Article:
“The 9MP will drive the sector’s growth in making Malaysia an international hub for Halal products and services” said the Malaysian Prime Minister when tabling the 9MP on 31.3. 2006.
The Malaysian government has since announced the establishment of the Halal Industry Development Corporation (“HIDC”) to spur head the development of the Halal industry in Malaysia and the international market. HIDC will lead the development of Halal standards as well as audit and verification procedures, in order to protect the integrity of Halal besides directing and co-ordinating the development of Malaysia’s Halal industry among all stakeholders.
On 7.3.2006 the Malaysian Prime Minister announced that all state governments in Malaysia are to use the standard Halal logo issued by JAKIM thus making that logo the national Halal logo of Malaysia. Previously, state governments in Malaysia were allowed to use their own “Halal” logo.
Islamic banking and finance is the natural partner to the Halal market as both have the same market, values and principles. Malaysia being the market leader of Islamic banking and finance is in the ideal position to push the Halal market to a higher level.
In May 2006, a leading investment bank in Malaysia announced that it will allocate RM 500 million in the forms of loans to Halal food players by the second half of this year. It is the world’s first special Halal packages which offer good opportunities for all businessmen as they provide more depth and opportunities in the Halal industry (The StarBiz, 10.5.2006).
The Halal industry in Malaysia has been given a further boost by a recent announcement that an international hypermarket chain has made a commitment to purchase RM 1 billion of Malaysian Halal products for sale in Britain over the next 5 years (The StarBiz, 20.5. 2006).
MALAYSIA AND THE GLOBAL HALAL MARKET
Halal has now become a universal concept. Halal stands for just and fair business transaction, caring for animals and the environment, social justice and welfare. It is no longer a concept confined or restricted to the slaughtering of animals for the consumption of a Muslim but encompasses products and services of the highest quality to meet the ever increasing consumer’s awareness and needs in a demanding global market.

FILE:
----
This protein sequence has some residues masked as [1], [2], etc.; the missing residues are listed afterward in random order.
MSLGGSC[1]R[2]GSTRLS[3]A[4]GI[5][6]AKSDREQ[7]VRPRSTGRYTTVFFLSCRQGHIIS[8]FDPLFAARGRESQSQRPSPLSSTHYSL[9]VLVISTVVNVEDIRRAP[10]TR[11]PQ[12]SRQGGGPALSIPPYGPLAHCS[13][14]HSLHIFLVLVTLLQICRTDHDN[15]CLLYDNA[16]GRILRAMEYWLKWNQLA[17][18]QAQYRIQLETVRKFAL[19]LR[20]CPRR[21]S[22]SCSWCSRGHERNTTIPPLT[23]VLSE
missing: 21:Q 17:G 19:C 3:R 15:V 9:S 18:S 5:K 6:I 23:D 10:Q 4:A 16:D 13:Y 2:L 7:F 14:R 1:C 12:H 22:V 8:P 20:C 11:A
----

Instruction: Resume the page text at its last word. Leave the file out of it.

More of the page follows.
The Malaysian Prime Minister in his address to the Developing Eight (D8) member countries in Bali, Indonesia recently said that “Based on simple calculation and by looking at the per capita expenditure on food among the Muslim population around the world, we estimate that the Halal food market is worth at least US$580 billion a year”. He further said that the amount did not include the likes of logistics and other non-food aspects of the Halal industry. (BERNAMA, Malaysian National News Agency, 13.5.2006). Based on that estimation, the global Halal market is huge.
The Halal market comprises of all segments of society with the non-Muslims countries playing a major part in the production of Halal food such as Australia, Brazil and India in producing Halal meat products. The emerging and significant Halal food markets developing in the United Kingdom, Europe and the United States of America prove that the Halal market has an international appeal.
The Halal market encompassed the entire value chain – from production and manufacturing to shipping, logistics, export and retail. Even branding and advertising can be developed to spur the development of the global Halal market said the Malaysian Prime Minister in his speech at the opening of the 3rd Malaysia International Halal Showcase held in Kuala Lumpur recently (BERNAMA, 11.5. 2006).
The Halal market is developing at a rapid pace and Malaysia is in a unique position to benefit from it as a result of the various initiatives taken by the government and the private sector to accelerate the development of the country as an international Halal hub.